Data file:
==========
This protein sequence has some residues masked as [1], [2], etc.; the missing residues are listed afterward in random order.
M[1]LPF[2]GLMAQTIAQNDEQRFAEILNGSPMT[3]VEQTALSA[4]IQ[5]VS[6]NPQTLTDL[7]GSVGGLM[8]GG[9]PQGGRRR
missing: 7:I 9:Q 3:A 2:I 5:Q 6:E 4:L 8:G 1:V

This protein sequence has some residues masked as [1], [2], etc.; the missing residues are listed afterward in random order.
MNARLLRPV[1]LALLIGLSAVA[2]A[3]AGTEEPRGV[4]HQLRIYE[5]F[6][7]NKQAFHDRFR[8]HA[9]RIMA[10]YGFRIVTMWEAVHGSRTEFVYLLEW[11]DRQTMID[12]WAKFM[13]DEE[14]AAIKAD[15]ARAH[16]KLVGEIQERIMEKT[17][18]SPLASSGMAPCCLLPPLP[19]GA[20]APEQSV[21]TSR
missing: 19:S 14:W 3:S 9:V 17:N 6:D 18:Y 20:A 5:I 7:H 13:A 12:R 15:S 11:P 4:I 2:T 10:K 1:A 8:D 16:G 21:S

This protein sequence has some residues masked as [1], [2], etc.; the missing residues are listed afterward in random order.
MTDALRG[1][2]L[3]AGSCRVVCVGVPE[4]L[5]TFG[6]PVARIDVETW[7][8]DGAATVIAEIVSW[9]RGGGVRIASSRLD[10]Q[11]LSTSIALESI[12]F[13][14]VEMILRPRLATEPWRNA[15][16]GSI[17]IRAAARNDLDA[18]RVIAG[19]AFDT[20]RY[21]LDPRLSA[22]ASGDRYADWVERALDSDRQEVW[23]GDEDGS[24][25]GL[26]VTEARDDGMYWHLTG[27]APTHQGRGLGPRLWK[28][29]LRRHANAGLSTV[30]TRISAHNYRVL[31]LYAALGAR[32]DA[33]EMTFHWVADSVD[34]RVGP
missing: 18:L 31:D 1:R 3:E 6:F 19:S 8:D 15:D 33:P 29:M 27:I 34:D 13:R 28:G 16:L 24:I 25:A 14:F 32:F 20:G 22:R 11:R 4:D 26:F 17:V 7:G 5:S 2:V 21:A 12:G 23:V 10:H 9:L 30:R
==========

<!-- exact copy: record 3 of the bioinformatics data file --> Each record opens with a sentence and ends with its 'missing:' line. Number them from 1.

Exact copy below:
This protein sequence has some residues masked as [1], [2], etc.; the missing residues are listed afterward in random order.
MTDALRG[1][2]L[3]AGSCRVVCVGVPE[4]L[5]TFG[6]PVARIDVETW[7][8]DGAATVIAEIVSW[9]RGGGVRIASSRLD[10]Q[11]LSTSIALESI[12]F[13][14]VEMILRPRLATEPWRNA[15][16]GSI[17]IRAAARNDLDA[18]RVIAG[19]AFDT[20]RY[21]LDPRLSA[22]ASGDRYADWVERALDSDRQEVW[23]GDEDGS[24][25]GL[26]VTEARDDGMYWHLTG[27]APTHQGRGLGPRLWK[28][29]LRRHANAGLSTV[30]TRISAHNYRVL[31]LYAALGAR[32]DA[33]EMTFHWVADSVD[34]RVGP
missing: 18:L 31:D 1:R 3:E 6:F 19:S 8:D 15:D 33:P 29:M 27:I 34:D 13:R 28:G 16:L 24:I 25:A 14:F 32:F 20:G 22:R 11:R 4:D 26:F 17:V 7:G 5:S 2:V 21:A 12:G 23:V 10:H 9:L 30:R